Amtrak crash: Video shows train speeding up before derailment
CNN, 15 May 2015
Investigators are learning more about the speeding Amtrak train that derailed in Philadelphia, killing eight and sending over 200 to the hospital, but the jury is still out on the big questions. Why did the train accelerate as it approached a curve? Did the engineer cause the train to speed up, or was there a mechanical failure? Was there something about the track that caused the crash?
Amtrak engineer Brandon Bostian has agreed to be interviewed by the National Transportation Safety Board, and board member Robert Sumwalt is hopeful that Bostian will be able to help answer some key questions. The 32-year-old engineer, who was injured, will be permitted to bring his lawyer.
"What I believe is a very good way to interview people is, honestly, to not ask them questions, to basically give them a figurative blank sheet of paper and ask them what they recall," Sumwalt said Thursday. "Really, we want to know his account of what he recalls leading into this tragic accident."
Investigators are looking at a "good quality video" that shows the train speeding up in the moments leading up to its derailment. They don't know yet what caused the train to accelerate to more than 100 mph. Sumwalt said 65 seconds before the end of the recording, the train speed went above 70 mph, and then steadily increased.
"It just shows the speed alone," Sumwalt said. "It doesn't tell how the speed got there."
Bostian's lawyer told ABC's "Good Morning America" his client "has absolutely no recollection whatsoever" after losing consciousness in Tuesday night's crash.
"He remembers coming into the curve (and) attempting to reduce speed," attorney Robert Goggin said. "… The last thing he recalls is coming to, looking for his bag, getting his cell phone, turning it on and calling 911."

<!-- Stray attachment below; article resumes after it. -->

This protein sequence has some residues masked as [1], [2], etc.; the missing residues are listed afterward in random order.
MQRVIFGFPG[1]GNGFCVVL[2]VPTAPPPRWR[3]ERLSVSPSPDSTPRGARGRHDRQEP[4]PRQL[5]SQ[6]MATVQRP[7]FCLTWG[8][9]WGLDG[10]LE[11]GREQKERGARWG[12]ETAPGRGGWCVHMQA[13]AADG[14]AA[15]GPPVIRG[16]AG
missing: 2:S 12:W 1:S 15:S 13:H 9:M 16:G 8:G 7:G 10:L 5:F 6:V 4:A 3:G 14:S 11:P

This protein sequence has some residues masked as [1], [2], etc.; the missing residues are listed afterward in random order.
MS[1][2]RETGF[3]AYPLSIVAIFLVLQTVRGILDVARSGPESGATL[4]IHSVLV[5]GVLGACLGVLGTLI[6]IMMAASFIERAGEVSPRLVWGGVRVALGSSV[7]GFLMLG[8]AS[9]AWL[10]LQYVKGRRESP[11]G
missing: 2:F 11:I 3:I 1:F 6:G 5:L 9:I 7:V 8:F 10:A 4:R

Initial data show the train barreled into a curve at about 106 mph, Sumwalt said. That's more than twice the 50-mph speed limit for the curve, and above the 80-mph limit immediately before it.
The engineer can't recall engaging the emergency brake, even though Sumwalt has said he did so "just moments" before the train derailed. Goggin thinks his client's memories may return as he recovers from a concussion. Bostian has 15 staples in his head, stitches in one leg and his other leg immobilized, according to his lawyer.
Goggin insisted his client hadn't been talking or texting on his phone before he made the 911 call. Nor did he have other notable accidents or mishaps. And his lawyer said Bostian voluntarily took a blood test and there was "no drinking, no drugs, no medical conditions. Nothing."
Mayor Michael Nutter said the engineer did "a pretty short interview (then) indicated that he didn't want" to talk more. The mayor noted Bostian survived after his engine car "tumbled over and over" and that he doesn't have to offer more information right away.
"He doesn't have to be interviewed if he doesn't want to at this particular stage," Nutter said. "That's kind of how the system works."
Goggin says his client, who will talk with investigators "when they ask," already told them "everything he knew. He cooperated fully."
8th body pulled from the wreckage
The train, which was on time on its trip Washington to New York, was carrying 238 passengers and five crew members when it derailed at about 9:30 p.m. Tuesday. Survivors recalled an otherwise sleepy, mundane ride devolving into chaos as cars tilted and toppled, sending most everything — from luggage to laptops, from phones to people — flying.
Eight people died. They include Associated Press video software architect Jim Gaines, U.S. Naval Academy Midshipman Justin Zemser and Derrick Griffith, a dean of student affairs for City University of New York Medgar Evers College.
The latest fatality is a person pulled from the wreckage of the first car Thursday morning. City Fire Commissioner Derrick Sawyer said a call came in around 8 a.m. "to bring back our cadaver dog," and after that "we were able to find another passenger in the wreckage." That body was taken to the medical examiner's office.
With that discovery, Nutter said all 243 people thought to have been on the train are accounted for. At least six people remain in critical condition. But most of the more than 200 people injured have been or will soon be released from hospitals.
"I want to express my gratitude for the first responders, who raced to save lives, and for the many passengers who, despite their own injuries, made heroic efforts to get fellow passengers to safety," President Barack Obama said Thursday, offering prayers for the victims.